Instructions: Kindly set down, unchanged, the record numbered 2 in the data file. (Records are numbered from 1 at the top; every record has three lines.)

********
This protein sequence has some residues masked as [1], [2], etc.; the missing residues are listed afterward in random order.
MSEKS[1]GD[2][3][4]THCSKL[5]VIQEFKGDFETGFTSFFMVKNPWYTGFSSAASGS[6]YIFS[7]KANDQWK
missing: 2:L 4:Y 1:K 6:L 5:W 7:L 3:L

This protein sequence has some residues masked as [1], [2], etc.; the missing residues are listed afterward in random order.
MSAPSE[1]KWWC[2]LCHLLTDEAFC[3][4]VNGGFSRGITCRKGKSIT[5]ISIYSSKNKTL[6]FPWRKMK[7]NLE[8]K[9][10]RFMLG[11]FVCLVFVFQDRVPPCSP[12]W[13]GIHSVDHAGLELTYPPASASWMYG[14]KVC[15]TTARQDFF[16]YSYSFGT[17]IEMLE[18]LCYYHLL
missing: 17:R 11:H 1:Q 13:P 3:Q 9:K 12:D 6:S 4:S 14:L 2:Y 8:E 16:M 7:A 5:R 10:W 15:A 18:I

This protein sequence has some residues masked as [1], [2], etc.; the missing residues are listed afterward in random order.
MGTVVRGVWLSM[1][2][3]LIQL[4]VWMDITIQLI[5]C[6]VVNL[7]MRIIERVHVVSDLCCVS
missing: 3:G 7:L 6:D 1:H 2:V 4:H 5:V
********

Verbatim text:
This protein sequence has some residues masked as [1], [2], etc.; the missing residues are listed afterward in random order.
MSAPSE[1]KWWC[2]LCHLLTDEAFC[3][4]VNGGFSRGITCRKGKSIT[5]ISIYSSKNKTL[6]FPWRKMK[7]NLE[8]K[9][10]RFMLG[11]FVCLVFVFQDRVPPCSP[12]W[13]GIHSVDHAGLELTYPPASASWMYG[14]KVC[15]TTARQDFF[16]YSYSFGT[17]IEMLE[18]LCYYHLL
missing: 17:R 11:H 1:Q 13:P 3:Q 9:K 12:D 6:S 4:S 14:L 2:Y 8:E 16:M 7:A 5:R 10:W 15:A 18:I